A side point jumped out at me while reading this story in The Economist. The author asserted that evangelical women like Michele Bachmann, Nikki Haley, and Jan Brewer turn to politics because it is easier to thrive there than in “the stiflingly male evangelical subculture.”
The evangelical woman is an endlessly fascinating, complex and usually completely contradictory creature. Molly Worthen captured the contradictions beautifully in her recent New York Times Magazine story, “Housewives of God.” Phyllis Schlafly, the old-guard anti-feminist who campaigned against the Equal Rights Amendment, is Catholic but is still the perfect political embodiment of the conservative woman’s contradictions. She was a political organizer, a lawyer, a revered figure for both men and women in the Christian subculture, a powerful figure in her own right—and also a wife to a man we’ve never heard of and the mother of six children. (Her husband does not, indeed, merit his own Wikipedia entry, which in modern terms means he fails the test of extraordinariness.)
Yet Schlafly made her career by fighting the notion that women should have careers, saying, “women find their greatest fulfillment at home with their family.” And she felt she could dismiss this glaring inconsistency by listing “mother” as her occupation and saying she cancelled speeches if her husband thought she was spending too much time away. This is the contradiction that nearly all evangelical female leaders have had to embrace, as Worthen demonstrates: You have to lead while claiming that really, your husband is doing all of the leading. You have to repudiate all of the feminist gains that have personally benefited you.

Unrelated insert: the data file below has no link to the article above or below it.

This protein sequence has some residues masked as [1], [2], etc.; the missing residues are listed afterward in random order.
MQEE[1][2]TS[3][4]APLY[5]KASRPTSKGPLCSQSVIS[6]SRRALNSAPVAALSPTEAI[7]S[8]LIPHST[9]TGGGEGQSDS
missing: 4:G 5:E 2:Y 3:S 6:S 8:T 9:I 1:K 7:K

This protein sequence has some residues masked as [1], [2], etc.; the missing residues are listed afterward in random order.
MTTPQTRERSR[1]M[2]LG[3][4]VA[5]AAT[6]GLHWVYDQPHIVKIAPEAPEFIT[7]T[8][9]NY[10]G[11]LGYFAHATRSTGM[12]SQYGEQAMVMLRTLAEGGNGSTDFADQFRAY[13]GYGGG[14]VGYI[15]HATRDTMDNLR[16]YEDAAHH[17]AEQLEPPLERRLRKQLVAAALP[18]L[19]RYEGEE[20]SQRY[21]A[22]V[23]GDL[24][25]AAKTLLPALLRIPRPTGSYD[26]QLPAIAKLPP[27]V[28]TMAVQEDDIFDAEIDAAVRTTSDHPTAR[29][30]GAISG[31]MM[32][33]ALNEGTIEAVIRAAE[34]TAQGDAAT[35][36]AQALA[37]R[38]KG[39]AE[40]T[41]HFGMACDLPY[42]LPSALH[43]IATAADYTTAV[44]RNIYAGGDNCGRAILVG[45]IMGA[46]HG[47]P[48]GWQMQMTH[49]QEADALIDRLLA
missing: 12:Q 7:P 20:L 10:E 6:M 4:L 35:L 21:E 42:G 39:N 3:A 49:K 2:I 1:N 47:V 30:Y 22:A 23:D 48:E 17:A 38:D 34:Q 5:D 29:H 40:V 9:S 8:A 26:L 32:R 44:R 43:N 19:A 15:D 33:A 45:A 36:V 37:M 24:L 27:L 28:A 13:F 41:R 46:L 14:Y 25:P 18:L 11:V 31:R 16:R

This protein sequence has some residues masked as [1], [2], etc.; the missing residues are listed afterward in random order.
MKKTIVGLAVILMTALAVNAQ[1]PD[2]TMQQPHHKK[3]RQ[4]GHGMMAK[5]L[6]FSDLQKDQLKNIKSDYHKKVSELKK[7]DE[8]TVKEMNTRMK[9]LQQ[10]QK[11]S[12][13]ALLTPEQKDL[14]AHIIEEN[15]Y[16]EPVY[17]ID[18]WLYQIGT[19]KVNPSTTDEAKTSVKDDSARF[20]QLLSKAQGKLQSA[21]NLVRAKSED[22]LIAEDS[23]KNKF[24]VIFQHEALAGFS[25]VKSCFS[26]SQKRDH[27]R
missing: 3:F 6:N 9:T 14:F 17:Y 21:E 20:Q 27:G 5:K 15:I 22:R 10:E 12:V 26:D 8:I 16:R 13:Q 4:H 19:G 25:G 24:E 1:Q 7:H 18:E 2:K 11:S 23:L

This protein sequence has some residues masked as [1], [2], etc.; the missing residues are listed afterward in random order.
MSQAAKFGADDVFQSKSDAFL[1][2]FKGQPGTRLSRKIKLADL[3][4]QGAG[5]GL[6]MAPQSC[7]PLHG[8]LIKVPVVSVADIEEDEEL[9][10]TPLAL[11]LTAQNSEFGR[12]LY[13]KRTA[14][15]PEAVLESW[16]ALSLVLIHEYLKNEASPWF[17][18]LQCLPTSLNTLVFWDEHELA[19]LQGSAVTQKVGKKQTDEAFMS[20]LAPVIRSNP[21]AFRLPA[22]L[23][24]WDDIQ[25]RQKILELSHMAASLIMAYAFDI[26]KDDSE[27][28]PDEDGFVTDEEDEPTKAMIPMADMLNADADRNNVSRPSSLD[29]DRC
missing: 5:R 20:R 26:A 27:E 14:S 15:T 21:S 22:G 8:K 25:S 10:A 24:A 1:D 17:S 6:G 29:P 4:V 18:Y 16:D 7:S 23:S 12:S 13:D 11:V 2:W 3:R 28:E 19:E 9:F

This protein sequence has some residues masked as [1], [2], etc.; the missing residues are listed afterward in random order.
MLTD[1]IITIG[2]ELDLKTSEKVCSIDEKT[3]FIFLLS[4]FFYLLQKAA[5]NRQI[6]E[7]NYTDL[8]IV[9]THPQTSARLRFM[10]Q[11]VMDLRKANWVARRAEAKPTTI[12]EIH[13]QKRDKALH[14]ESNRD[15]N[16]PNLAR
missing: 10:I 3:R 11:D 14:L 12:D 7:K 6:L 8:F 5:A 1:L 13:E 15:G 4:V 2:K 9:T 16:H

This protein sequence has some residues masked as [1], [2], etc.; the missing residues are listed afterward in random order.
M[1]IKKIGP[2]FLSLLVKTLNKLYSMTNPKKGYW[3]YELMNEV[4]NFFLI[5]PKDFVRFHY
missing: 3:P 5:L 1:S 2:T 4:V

And yet The Economist may be on to something. Perhaps this is changing, and female evangelical politicians are no longer trying to reconcile these contradictions. Am I wrong, or is Sarah Palin actually the first female evangelical leader who is both firmly entrenched in Christian conservatism and also says you’re a Neanderthal if you think women have to stay home? In her own words to Geraldine Ferraro:
“There are still the Neanderthals out there who pick on the petty, little, superficial, meaningless things—like looks, like whether you can or can’t work outside of the home if you have small children—all those type of things where I would so hope that at some point those Neanderthals will evolve into something a bit more with it, a bit more modern, and a bit more understanding that, yeah, women can accomplish much.”
I realize that more traditional feminists will still scoff at Palin and her “Mama Grizzlies” as inauthentic feminists—and of course the Mama Grizzlies regularly distort feminist history to suit their own ends. But the fact that they’re willing to call themselves feminists seems like a positive step toward dispelling the cognitive dissonance that often characterizes strong Christian women.
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